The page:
Reply To: Exercise during GBS recovery
I hope this makes sense…
Pacing yourself (with an autoimmune condition) is a fluctuating learning curve. No two days are alike. Well, maybe they are, but it doesn’t seem like it. Early in my recovery, I could barely stay awake for a trip to the grocery store. I felt like an idiot. Now, I rarely take a nap.
It helps to be self-aware, able to see your situation objectively. If you need to, keep a log book- like you would for weight training or conditioning. Include what you do, how you feel during/after (exhilarated, fine), “external” things such as humidity/hormones/meals…I’ve studied exercise enough also to see how curious it is from a patient’s viewpoint. On days when you are extra frustrated, review this log book to see how far you’ve come. All I need is to remember being unable to move, or even, when stepping off a curb, how I used to need to hold onto a street sign, a pole, or even the hood of a stranger’s car (alarms be damned-but none ever went off).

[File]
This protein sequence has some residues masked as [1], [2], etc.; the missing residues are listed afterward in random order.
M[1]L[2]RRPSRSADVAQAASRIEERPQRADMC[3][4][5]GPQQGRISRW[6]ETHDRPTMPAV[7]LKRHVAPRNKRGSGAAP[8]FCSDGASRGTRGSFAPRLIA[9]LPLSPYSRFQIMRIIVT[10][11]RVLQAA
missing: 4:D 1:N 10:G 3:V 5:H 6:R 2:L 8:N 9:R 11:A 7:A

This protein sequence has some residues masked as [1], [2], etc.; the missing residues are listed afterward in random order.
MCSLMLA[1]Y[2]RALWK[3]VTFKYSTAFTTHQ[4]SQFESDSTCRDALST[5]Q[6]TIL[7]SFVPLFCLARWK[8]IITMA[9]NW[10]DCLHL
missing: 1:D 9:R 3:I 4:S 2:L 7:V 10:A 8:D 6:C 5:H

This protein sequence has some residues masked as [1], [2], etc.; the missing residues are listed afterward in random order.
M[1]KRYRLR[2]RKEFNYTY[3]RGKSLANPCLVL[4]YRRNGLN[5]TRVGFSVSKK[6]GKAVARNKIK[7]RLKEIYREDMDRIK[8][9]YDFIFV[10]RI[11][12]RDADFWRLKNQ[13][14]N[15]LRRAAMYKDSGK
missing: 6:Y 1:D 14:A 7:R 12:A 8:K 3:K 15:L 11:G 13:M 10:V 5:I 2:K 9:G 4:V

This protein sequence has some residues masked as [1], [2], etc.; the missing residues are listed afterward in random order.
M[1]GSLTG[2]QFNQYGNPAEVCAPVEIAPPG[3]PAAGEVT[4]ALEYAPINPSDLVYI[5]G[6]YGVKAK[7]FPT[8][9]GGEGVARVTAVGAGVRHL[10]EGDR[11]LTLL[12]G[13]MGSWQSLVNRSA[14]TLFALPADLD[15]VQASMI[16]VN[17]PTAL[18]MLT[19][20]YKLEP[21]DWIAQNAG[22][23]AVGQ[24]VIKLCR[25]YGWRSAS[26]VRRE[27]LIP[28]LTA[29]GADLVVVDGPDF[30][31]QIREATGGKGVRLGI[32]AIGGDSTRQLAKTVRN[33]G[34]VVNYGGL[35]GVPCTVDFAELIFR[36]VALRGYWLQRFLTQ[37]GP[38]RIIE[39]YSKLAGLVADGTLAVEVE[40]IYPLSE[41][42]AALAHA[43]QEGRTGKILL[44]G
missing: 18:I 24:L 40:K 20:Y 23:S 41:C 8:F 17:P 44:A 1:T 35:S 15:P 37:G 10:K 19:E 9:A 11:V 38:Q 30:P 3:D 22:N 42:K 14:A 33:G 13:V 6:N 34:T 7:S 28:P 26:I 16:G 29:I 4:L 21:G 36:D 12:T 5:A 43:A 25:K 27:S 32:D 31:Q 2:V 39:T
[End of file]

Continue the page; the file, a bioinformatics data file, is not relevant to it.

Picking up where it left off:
Pacing: eating a slice of cake per day for a week vs. the whole cake at once. Reading a chapter of a book per day vs. speed reading the whole book in a few hours.
I used to be able to work circles around people around me. I’m okay (for now) with knowing how hard I’ve worked to even try to keep up. It is like going from being a 100watt bulb to being a dimmer switch with loosening wires.
Be kind to yourself. Challenge, don’t punish. If you have a mile route to walk near your home, have a shortcut home if you realize you’re more tired than you expected. Once that is consistent, add an extra mile or 1/2.
So…if I know I have a “big day” tomorrow, I’ll walk a little less today. If the humidity is 100% (which saps all of my energy), I’ll do heavier housework inside as exercise.
I found an article today in Forbes by Sarah Vermunt: Too Ambitious For Your Own Good? Three Tips For Pacing Yourself. (Aug 6, 2013) [I’d include it, but tech isn’t my strength…]